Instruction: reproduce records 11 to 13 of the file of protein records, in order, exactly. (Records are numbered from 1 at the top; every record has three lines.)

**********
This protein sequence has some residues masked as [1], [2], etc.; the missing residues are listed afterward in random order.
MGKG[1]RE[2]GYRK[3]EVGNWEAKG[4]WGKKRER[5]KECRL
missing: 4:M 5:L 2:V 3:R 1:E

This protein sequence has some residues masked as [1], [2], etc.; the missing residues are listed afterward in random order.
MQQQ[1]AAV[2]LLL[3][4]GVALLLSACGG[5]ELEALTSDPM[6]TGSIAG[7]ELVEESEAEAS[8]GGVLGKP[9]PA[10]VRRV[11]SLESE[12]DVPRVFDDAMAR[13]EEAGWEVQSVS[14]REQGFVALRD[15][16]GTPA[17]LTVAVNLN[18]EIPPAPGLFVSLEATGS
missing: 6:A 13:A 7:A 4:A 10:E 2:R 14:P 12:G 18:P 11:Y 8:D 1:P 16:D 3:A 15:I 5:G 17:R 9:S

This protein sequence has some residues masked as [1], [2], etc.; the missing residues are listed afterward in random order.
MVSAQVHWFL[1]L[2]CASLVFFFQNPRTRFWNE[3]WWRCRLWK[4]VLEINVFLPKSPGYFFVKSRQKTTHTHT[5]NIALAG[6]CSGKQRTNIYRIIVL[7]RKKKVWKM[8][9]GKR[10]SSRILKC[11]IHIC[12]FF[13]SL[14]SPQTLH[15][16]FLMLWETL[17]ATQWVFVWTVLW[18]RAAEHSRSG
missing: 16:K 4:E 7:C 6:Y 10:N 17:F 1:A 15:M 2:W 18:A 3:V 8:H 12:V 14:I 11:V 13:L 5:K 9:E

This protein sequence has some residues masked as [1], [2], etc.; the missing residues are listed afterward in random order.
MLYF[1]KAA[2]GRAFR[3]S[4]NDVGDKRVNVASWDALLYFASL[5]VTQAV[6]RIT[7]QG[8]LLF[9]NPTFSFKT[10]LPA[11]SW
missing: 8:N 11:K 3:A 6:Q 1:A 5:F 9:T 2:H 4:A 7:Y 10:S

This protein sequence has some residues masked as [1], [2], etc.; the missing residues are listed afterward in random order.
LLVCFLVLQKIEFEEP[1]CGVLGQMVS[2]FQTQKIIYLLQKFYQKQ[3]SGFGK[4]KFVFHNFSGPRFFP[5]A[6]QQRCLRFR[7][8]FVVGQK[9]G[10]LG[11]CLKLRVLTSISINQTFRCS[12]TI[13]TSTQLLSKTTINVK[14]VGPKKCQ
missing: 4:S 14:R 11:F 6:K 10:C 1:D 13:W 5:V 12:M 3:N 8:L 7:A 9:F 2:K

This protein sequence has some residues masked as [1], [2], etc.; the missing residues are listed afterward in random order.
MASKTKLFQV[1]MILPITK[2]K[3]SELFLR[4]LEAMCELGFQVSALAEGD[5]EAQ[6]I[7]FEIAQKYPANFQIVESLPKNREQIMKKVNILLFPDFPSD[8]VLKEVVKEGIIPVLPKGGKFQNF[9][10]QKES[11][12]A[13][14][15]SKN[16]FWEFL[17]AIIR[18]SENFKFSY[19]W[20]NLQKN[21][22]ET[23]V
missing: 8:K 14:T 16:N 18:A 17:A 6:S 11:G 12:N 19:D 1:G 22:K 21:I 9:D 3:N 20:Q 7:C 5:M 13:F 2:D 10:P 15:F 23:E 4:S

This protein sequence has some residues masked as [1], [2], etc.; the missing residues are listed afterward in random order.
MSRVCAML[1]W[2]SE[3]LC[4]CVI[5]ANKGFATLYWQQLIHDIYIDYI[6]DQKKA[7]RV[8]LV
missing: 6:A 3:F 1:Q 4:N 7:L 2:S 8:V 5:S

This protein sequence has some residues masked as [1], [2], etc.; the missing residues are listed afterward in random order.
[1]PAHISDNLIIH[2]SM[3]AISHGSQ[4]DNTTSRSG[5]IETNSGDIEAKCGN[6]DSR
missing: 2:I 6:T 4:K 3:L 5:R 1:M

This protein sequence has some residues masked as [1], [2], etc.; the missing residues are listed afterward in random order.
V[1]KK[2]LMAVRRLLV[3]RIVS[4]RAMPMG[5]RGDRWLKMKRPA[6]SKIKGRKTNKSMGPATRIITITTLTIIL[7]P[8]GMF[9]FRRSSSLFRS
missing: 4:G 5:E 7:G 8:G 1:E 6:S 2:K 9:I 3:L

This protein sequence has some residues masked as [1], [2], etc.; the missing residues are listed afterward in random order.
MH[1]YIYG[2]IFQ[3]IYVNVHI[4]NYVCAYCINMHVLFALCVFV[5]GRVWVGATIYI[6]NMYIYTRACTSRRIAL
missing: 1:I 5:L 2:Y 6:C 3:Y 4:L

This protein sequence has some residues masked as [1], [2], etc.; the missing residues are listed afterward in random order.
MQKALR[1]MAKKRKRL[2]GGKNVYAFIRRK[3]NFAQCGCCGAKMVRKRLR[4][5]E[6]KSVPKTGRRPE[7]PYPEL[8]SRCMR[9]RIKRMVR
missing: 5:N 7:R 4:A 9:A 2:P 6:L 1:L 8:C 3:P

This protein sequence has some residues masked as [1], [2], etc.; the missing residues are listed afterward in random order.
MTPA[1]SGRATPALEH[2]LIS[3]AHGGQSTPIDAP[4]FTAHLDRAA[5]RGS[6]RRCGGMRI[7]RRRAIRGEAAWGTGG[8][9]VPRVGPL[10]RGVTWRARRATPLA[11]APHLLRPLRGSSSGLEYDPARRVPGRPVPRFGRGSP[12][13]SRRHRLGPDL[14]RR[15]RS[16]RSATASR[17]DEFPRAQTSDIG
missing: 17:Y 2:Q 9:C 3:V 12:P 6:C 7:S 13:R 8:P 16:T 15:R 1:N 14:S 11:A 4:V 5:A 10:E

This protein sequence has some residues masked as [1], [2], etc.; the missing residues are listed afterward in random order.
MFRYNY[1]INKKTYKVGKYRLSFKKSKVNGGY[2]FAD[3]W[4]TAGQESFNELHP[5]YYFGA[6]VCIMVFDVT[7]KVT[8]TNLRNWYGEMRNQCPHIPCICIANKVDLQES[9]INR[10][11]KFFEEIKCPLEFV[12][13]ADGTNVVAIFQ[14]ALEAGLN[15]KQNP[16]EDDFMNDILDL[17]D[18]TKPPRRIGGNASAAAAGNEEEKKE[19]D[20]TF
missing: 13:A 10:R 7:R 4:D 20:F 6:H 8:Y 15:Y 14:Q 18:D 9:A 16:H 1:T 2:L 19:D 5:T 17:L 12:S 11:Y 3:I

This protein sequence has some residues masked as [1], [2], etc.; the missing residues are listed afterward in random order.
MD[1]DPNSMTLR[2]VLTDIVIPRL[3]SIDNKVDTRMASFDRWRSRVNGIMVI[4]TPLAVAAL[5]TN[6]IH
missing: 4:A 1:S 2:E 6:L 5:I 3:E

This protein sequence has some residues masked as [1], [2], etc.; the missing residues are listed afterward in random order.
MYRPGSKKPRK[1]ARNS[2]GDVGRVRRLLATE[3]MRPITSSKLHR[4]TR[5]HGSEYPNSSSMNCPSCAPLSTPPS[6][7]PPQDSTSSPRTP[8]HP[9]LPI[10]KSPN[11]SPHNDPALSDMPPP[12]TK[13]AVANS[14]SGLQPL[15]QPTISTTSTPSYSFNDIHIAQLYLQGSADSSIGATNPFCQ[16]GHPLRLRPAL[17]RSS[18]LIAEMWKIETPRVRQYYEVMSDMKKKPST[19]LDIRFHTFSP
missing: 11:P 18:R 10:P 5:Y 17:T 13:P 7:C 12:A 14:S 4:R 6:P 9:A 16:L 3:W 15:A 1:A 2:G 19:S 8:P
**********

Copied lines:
This protein sequence has some residues masked as [1], [2], etc.; the missing residues are listed afterward in random order.
MQKALR[1]MAKKRKRL[2]GGKNVYAFIRRK[3]NFAQCGCCGAKMVRKRLR[4][5]E[6]KSVPKTGRRPE[7]PYPEL[8]SRCMR[9]RIKRMVR
missing: 5:N 7:R 4:A 9:A 2:P 6:L 1:L 8:C 3:P

This protein sequence has some residues masked as [1], [2], etc.; the missing residues are listed afterward in random order.
MTPA[1]SGRATPALEH[2]LIS[3]AHGGQSTPIDAP[4]FTAHLDRAA[5]RGS[6]RRCGGMRI[7]RRRAIRGEAAWGTGG[8][9]VPRVGPL[10]RGVTWRARRATPLA[11]APHLLRPLRGSSSGLEYDPARRVPGRPVPRFGRGSP[12][13]SRRHRLGPDL[14]RR[15]RS[16]RSATASR[17]DEFPRAQTSDIG
missing: 17:Y 2:Q 9:C 3:V 12:P 6:C 7:S 13:R 8:P 16:T 15:R 1:N 14:S 11:A 4:V 5:A 10:E

This protein sequence has some residues masked as [1], [2], etc.; the missing residues are listed afterward in random order.
MFRYNY[1]INKKTYKVGKYRLSFKKSKVNGGY[2]FAD[3]W[4]TAGQESFNELHP[5]YYFGA[6]VCIMVFDVT[7]KVT[8]TNLRNWYGEMRNQCPHIPCICIANKVDLQES[9]INR[10][11]KFFEEIKCPLEFV[12][13]ADGTNVVAIFQ[14]ALEAGLN[15]KQNP[16]EDDFMNDILDL[17]D[18]TKPPRRIGGNASAAAAGNEEEKKE[19]D[20]TF
missing: 13:A 10:R 7:R 4:D 20:F 6:H 8:Y 15:Y 14:Q 18:D 9:A 16:H 1:T 2:L 19:D 5:T 17:L 12:S 11:Y 3:I